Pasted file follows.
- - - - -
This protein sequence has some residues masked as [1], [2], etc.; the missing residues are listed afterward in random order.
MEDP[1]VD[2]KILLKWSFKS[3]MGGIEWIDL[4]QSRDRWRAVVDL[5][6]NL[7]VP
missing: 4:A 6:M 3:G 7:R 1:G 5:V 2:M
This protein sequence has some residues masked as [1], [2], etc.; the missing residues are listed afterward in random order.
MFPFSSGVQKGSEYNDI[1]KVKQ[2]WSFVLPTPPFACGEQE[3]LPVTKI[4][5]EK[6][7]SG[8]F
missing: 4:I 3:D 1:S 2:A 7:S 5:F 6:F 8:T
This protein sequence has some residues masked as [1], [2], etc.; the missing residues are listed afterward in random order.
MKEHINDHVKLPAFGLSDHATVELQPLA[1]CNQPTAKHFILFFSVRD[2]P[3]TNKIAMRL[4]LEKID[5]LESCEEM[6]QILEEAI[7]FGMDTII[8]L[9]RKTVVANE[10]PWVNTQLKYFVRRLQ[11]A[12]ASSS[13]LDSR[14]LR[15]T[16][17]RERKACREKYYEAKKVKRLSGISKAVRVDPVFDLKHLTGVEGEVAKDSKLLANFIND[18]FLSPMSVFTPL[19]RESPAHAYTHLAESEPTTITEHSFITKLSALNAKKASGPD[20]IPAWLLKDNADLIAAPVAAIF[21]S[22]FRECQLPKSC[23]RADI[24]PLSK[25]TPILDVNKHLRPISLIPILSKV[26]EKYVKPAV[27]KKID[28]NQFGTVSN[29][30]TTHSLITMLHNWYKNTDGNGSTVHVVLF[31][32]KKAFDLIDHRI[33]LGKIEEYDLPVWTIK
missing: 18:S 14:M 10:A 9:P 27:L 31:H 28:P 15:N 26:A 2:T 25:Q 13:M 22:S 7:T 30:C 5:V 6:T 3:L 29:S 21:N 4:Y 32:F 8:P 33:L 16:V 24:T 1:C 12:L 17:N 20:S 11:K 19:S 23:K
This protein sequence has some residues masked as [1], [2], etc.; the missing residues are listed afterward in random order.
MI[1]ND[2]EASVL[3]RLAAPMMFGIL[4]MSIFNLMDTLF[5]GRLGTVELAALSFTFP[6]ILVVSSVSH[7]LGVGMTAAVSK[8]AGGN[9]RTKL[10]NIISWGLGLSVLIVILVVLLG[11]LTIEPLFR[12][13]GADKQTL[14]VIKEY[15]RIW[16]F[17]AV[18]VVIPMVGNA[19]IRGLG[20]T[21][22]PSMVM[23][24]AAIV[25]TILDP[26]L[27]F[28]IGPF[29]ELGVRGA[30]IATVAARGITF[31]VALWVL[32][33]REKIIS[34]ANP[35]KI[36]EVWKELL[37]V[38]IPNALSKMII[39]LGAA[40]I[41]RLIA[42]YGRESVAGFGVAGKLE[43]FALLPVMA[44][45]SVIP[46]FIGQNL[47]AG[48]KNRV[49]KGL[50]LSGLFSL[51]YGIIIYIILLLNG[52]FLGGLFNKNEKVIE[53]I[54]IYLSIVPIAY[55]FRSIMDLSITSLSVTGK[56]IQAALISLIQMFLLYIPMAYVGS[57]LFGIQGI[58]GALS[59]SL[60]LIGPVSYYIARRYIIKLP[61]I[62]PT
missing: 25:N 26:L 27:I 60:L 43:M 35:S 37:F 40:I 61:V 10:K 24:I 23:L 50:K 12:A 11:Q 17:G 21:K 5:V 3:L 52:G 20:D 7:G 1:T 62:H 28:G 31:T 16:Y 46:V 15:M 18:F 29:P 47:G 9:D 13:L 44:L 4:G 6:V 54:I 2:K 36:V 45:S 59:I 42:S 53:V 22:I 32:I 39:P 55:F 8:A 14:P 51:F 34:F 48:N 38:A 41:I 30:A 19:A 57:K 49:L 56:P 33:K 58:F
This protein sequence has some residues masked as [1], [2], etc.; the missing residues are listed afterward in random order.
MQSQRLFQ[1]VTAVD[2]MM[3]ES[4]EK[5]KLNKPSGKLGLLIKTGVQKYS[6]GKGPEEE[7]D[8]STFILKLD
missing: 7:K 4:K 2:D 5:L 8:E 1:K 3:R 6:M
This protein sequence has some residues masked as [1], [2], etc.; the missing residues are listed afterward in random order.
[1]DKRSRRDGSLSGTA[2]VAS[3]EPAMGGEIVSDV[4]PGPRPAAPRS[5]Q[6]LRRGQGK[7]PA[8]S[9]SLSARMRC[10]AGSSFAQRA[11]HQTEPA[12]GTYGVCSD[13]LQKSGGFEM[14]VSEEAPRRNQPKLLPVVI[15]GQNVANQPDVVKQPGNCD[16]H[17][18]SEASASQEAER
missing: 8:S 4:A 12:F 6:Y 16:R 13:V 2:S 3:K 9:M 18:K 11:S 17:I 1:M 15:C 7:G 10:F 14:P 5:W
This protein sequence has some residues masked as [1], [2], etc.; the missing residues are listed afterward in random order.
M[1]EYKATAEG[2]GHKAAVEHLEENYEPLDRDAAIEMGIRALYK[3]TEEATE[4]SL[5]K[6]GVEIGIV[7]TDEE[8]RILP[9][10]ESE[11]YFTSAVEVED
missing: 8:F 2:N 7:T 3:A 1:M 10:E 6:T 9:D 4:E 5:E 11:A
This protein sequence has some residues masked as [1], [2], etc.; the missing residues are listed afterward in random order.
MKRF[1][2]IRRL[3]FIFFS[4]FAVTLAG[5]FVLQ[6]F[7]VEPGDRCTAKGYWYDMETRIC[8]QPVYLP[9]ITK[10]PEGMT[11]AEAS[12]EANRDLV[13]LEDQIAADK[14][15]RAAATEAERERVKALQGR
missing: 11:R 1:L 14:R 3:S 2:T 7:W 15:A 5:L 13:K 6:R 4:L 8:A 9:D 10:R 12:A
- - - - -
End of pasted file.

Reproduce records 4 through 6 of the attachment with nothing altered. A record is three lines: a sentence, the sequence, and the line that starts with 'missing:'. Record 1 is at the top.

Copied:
This protein sequence has some residues masked as [1], [2], etc.; the missing residues are listed afterward in random order.
MI[1]ND[2]EASVL[3]RLAAPMMFGIL[4]MSIFNLMDTLF[5]GRLGTVELAALSFTFP[6]ILVVSSVSH[7]LGVGMTAAVSK[8]AGGN[9]RTKL[10]NIISWGLGLSVLIVILVVLLG[11]LTIEPLFR[12][13]GADKQTL[14]VIKEY[15]RIW[16]F[17]AV[18]VVIPMVGNA[19]IRGLG[20]T[21][22]PSMVM[23][24]AAIV[25]TILDP[26]L[27]F[28]IGPF[29]ELGVRGA[30]IATVAARGITF[31]VALWVL[32][33]REKIIS[34]ANP[35]KI[36]EVWKELL[37]V[38]IPNALSKMII[39]LGAA[40]I[41]RLIA[42]YGRESVAGFGVAGKLE[43]FALLPVMA[44][45]SVIP[46]FIGQNL[47]AG[48]KNRV[49]KGL[50]LSGLFSL[51]YGIIIYIILLLNG[52]FLGGLFNKNEKVIE[53]I[54]IYLSIVPIAY[55]FRSIMDLSITSLSVTGK[56]IQAALISLIQMFLLYIPMAYVGS[57]LFGIQGI[58]GALS[59]SL[60]LIGPVSYYIARRYIIKLP[61]I[62]PT
missing: 25:N 26:L 27:I 60:L 43:M 35:S 37:F 40:I 61:V 10:K 24:I 23:L 50:K 12:A 11:Q 17:G 21:K 5:V 3:L 52:G 20:D 7:G 1:T 62:H 28:G 31:T 16:Y 46:V 15:M 18:F 29:P 47:G 9:D 13:L 44:L 4:G 6:V 54:I 2:K 36:V 45:S 59:I 42:S 53:V 22:I 32:I 39:P 55:F 8:A 14:P 51:F 34:F 48:N 38:A 41:I 30:A 19:A 57:K 49:L 56:P 33:K 58:F
This protein sequence has some residues masked as [1], [2], etc.; the missing residues are listed afterward in random order.
MQSQRLFQ[1]VTAVD[2]MM[3]ES[4]EK[5]KLNKPSGKLGLLIKTGVQKYS[6]GKGPEEE[7]D[8]STFILKLD
missing: 7:K 4:K 2:D 5:L 8:E 1:K 3:R 6:M
This protein sequence has some residues masked as [1], [2], etc.; the missing residues are listed afterward in random order.
[1]DKRSRRDGSLSGTA[2]VAS[3]EPAMGGEIVSDV[4]PGPRPAAPRS[5]Q[6]LRRGQGK[7]PA[8]S[9]SLSARMRC[10]AGSSFAQRA[11]HQTEPA[12]GTYGVCSD[13]LQKSGGFEM[14]VSEEAPRRNQPKLLPVVI[15]GQNVANQPDVVKQPGNCD[16]H[17][18]SEASASQEAER
missing: 8:S 4:A 12:F 6:Y 16:R 13:V 2:S 3:K 9:M 18:K 11:S 17:I 1:M 15:C 7:G 10:F 14:P 5:W